Being a reservist is a great way to progress in your career in health and obtain new skills.
By 2018, the Government is looking to increase the number of reservists across the army, navy and air force by 50% to 30,000.
More than 5,000 of these reservists will come from a wide variety of services, such as catering, logistics, nurses, doctors and physiotherapists.
What is a reservist?
There are three armed forces websites where you can find out more about becoming a reservist.
As a supporter of the Armed Forces and employer of numerous Reservists, Cardiff and the Vale University Health Board (CVUHB) are a signatory of the Armed Forces Covenant.
The Armed Forces Covenant is a voluntary pledge from the country’s organisations and businesses who wish to demonstrate their concrete support for the Armed Forces community.
It includes a core statement of commitment that no member of the Armed Forces community should face disadvantage in the provision of public or commercial services compared to any other citizen and that in some circumstances, special treatment may be appropriate.
Armed Forces Day is a chance to show your support and #SaluteOurForces for all they do.
RFCAs have been the centre point of activity and administration for the Reserves and Cadets of the Armed Forces for over 100 years.
They offer advice and assistance to the Ministry of Defence and all three services in a range of ways, including; the upkeep of nearly 200 unit locations, recruiting support, community engagement, awareness building and more.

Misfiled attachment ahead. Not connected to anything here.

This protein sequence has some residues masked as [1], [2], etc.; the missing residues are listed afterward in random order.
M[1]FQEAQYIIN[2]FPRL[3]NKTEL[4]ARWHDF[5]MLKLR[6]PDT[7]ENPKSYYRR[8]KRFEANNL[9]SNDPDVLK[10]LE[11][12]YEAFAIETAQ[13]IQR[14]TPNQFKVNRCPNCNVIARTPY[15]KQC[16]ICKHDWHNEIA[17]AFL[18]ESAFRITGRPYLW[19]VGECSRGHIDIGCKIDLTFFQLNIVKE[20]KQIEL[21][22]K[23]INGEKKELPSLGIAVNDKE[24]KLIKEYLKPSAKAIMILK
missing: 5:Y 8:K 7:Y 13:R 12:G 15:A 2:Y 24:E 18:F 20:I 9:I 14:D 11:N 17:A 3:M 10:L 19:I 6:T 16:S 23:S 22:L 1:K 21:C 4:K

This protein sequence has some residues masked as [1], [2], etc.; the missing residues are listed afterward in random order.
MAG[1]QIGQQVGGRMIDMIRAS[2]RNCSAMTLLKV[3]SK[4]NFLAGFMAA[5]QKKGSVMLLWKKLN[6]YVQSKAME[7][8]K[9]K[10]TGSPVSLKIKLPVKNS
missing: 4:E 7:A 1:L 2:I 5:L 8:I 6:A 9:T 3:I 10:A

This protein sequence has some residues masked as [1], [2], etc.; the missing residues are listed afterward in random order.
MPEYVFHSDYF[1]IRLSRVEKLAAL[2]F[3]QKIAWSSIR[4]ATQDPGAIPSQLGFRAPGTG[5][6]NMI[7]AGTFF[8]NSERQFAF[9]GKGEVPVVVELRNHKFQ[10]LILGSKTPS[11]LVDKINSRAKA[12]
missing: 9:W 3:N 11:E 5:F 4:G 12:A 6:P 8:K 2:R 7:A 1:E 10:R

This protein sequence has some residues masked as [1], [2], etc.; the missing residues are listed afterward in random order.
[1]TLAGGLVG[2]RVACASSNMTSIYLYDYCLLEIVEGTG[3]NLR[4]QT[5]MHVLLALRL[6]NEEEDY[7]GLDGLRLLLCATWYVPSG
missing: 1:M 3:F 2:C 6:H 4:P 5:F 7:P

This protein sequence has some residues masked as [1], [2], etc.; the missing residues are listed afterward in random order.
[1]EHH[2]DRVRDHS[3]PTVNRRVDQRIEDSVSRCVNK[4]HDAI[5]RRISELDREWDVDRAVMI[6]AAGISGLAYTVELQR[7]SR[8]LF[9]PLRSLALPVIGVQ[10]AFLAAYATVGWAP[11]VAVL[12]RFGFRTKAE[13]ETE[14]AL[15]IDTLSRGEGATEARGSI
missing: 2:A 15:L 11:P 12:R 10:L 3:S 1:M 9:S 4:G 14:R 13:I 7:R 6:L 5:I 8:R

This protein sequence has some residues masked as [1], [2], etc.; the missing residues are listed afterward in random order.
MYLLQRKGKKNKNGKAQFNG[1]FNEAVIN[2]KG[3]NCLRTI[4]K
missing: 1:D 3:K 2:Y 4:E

They are a not-for-profit organisation and not part of the military chain of command.
Reservists make up approximately 16% of the Armed Forces’ personnel and are integral to protecting the nation’s security at home and overseas.
The contribution they make to the Armed Forces often goes unrecognised. Therefore, an annual Reserves Day was created to highlight and recognise the valuable contribution Reservists make.
In 2020, Reserves Day is being celebrated on Wednesday 24 June. Reservists will wear their uniform in their civilian life to raise awareness and there are numerous ways organisations can show their support, too.
Cardiff and Vale University Health Board has many Reservists such as Paddy Keogh.
Paddy is an IT Systems Administrator in the Maternity Unit at the University Hospital of Wales, and his primary role is to look after the IT systems for maternity. In his day job, he is working on a project installing a computerised system to replace the paper notes that are currently used.
As a Reservist, Paddy is a Warrant Officer and a Troop Commander for the Royal Signals Unit, 53 (Wales and Western) Signal Squadron, the only Welsh Signal Squadron in the UK. He has served in Northern Ireland and Bosnia, each tour being 12 months in duration.
Paddy said: “The primary role of the 53 Signal Squadron is providing cutting edge information and communication systems to the Armed Forces, Emergency Services and other Government Departments.
“We’ve helped out with the Olympics, during the NATO summit, when there has been inclement weather such as floods, and any time there is a national emergency the unit will step in to provide communications.
“I love being a Reservist. The Army helps to pay for qualifications which give you knowledge in the field as well as giving you experience to bring back to your day job. I have been in the Army since I was 16 years old so I’ve served for 31 years in total.
“There are so many memorable moments, both happy and sad.
“Being part of tours has been amazing, the team spirit and camaraderie is something else, but along with the good times come sad times. I lost a close friend in Afghanistan to gunfire; this will always stay with me and brings home the realism of being part of the Army.”